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USN BD Intelligence Bulletin June 1945 Vol. 2 No. 3.PDF

USN BD Intelligence Bulletin June 1945 Vol. 2 No. 3.PDF

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AUGUST 1945, VOL. 2, No
 Y BOMB DISPOSAL
CONFIDEN 1111
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S
HACKLES
U.S. NAVY BOMB DISPOSAL
CONTENTS
 Japanese Bomb Shackles
......
1
 Jap Hollow Charge Ordnance
6
 Japanese Demolition Equip-
ment
................................
 
14
Delayed Action Mine
...........
18
Booby-Trapped Ammunition
Dumps
..............................
1
9
 Japanese Sabotage Devices..
20
Linear Shaped Charge Attack
on VT Fuzes
.....................
25
 Theory of Bomb Disposal At-
tack
..................................
29
Modification of BuOrd Re-
quests
...............................
31
Acknowledgments
.................
32
Notices
..........
Inside Back CoverIn view of the fact that Bomb Dis-
posal personnel may be called upon
to remove bombs from crashed and
captured Japanese bombers, the fol-
lowing general information on bomb
racks and shackles used by the
 Japanese Air Corps is given.
 Japanese Army and Navy bomb
release shackles in standard use fall
into three general classes, namely:manually operated, explosive oper-
ated, and electro-magnetic operated.
 Japanese Navy planes are equipped
with either the manually operated or
the explosive operated shackles. Army
planes are equipped with any one
of three standard electro-magnetic
operated shackles.
Intelligence
AUGUST 1945
BULLETIN
Vol. 2, No. 3
This document is issued
Disposal, by the Officer in
under authority of Bureau
22 April 1944. It is for in
not a Bureau of Ordnance
when of no further use to
to graduates of a course in Bomb
Charge, Navy Bomb Disposal School,
of Ordnance letter F4I —6 (L) of 
formation and guidance only and isPublication. It should be destroyed
Bomb Disposal Personnel.
tt
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Typical .Nagy Bomb Rack Showing Arming Vane Stops
CONFIDENTIAL
 
 Manually Operated Navy Shackle Used on Nell
 Release Lever Pulled Trigger Released  Explosion Pushes Piston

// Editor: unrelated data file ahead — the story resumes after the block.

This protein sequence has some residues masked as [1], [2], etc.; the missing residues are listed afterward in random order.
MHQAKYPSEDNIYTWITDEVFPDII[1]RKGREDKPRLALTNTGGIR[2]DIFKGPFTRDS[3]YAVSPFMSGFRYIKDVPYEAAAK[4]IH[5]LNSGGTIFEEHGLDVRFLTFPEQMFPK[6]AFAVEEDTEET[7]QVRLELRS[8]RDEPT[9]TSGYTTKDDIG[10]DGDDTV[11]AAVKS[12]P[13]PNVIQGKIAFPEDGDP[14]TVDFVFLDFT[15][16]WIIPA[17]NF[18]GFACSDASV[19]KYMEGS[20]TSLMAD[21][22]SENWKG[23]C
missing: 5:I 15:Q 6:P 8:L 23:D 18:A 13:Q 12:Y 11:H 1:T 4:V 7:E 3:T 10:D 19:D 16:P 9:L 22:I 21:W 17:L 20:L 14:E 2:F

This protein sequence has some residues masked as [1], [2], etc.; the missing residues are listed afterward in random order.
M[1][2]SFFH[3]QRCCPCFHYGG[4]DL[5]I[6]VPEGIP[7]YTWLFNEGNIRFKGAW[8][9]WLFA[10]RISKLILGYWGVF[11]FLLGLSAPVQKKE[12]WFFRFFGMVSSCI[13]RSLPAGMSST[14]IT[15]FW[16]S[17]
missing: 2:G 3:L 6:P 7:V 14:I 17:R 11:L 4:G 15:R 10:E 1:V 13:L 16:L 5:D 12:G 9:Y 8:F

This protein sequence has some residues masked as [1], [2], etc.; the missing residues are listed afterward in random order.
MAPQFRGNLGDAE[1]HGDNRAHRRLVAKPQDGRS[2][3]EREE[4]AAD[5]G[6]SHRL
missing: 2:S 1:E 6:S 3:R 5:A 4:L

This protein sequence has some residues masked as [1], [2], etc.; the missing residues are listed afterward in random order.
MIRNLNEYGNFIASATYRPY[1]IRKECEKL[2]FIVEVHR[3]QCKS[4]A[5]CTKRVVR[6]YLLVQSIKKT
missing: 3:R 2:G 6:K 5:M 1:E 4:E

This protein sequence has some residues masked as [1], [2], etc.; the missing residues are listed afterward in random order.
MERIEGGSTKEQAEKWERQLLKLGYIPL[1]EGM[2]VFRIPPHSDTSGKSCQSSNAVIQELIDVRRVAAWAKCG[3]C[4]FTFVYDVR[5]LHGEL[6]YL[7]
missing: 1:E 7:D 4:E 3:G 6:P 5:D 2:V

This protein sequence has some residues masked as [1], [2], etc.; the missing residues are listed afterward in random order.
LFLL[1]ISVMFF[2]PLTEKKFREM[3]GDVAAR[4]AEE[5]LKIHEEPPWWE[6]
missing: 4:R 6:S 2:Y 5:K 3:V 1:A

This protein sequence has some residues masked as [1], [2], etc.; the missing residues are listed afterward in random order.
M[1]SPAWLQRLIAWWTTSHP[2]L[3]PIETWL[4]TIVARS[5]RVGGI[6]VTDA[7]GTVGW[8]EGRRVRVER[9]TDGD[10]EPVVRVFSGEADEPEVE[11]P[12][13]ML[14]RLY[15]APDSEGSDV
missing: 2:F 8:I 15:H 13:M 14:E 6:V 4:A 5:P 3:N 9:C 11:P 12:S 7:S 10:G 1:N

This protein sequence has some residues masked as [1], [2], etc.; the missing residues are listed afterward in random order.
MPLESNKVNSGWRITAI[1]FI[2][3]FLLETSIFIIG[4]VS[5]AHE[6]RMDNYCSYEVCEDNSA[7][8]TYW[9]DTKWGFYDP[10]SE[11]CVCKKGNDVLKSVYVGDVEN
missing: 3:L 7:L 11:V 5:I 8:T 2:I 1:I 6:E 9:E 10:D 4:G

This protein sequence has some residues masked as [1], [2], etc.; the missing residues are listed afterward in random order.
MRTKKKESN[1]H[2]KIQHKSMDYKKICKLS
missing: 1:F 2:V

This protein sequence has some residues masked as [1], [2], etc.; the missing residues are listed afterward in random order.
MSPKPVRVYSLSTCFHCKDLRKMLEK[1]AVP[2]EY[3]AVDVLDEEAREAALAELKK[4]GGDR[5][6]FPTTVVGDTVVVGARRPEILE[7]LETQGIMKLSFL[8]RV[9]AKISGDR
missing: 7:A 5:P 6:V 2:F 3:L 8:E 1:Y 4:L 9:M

CONFIDENTIAL
 Hooks Open
3
 Manually Operated (Navy) Shackle Used 
on "Val"
Safety Lever Pulled (Side Plate Removed)
 Release Lever Pulled 
 Displacement Gear Finger Released 
Manually Operated
 The shackle pictured above is a
manually operated fuselage shackle
used on the "Val," a Navy dive
bomber Type 99 carrier borne Model
11. The "Val" Model 11 is now
obsolete but the Model 22 is still in
production and possibly uses the
same shackle.
Also pictured is the displacementgear used on the "Val." The shackle
releases the displacement gear which
then swings downward and forward
due to the weight of the bomb. The
bomb is released automatically atthe lower limit of movement of the
displacement gear.
 The shackle is operated by pulling
a steel lanyard which leads up to the
cockpit from the release lever on the
shackle. Prior to pulling the release
lever the pilot pulls another lanyard
attached to the safety lever. Pulling
the safety lever disengages a projec-
tion on the end of the safety lever
from a cutaway portion on the cam-
ming surface of the release lever.
When the release lever is pulled, it
frees the shackle hook. The weightof the displacement gear and bomb
forces the hook open and the displace-
ment gear swings down and forward
releasing the bomb.
 The picture below also show the
arming vane stops used with this type
of shackle. One stop is attached tothe displacement gear and another
is attached to the fuselage of the plane.
 This is the standard and only 
method used on Navy planes for pre-
venting the arming vanes from rotat-
ing while in flight. It should be
noted in this connection that it is notpossible to jettison safe any Japanese
"Val" Displacement Gear 
CONFIDENTIAL
Navy bomb from a Japanese Navy 
bomb rack.
 The "Val" is reported to carry one
250 kg. bomb under the fuselage.
 The "Nell" a Navy Type 96 Land
Attack plane, now obsolete, used the
manually operated shackle pictured
above. This shackle has no safety 
lever, but operates by merely pulling
a lanyard. This releases the trigger
arm with a caroming action, causingthree notches or cogs in a half moon
gear to engage cogs in a like portion
on the opposite hook. This motion
opens the suspension hooks releasingthe bomb.
) The "Nell" is reported to have
carried a 800 kg. or a 500 kg. or two
250 kg. or twelve 30 kg. bombs. It
also was reported to carry an 800 kg.torpedo. However, according to avail-
able information only the 60 kg. bomb
is carried on the shackle pictured.
 Explosive Operated Navy Shackle Used 
on Betty
Explosive Operated
Shackles
 The explosive operated shackle pic-
tured below is the shackle coming
into general use on many JapaneseNavy planes. Though designated an
explosive operated shackle, it may 
also be operated manually.
In general the operation is as fol-lows. A small electrical cartridge is
inserted below a steel plunger in the
body of the shackle. When the car-tridge is fired by closing the electriccircuit, the plunger device is driven
forward by the force of the explosion.
In the shackle pictured below the
plunger turns the locking lever free-
ing the suspension hooks. The hooks
turn due to the pull exerted by aconnecting rod running from thelocking lever to one of the hooks.
 The opposite hook is forced to move
Piston Releases Trigger 

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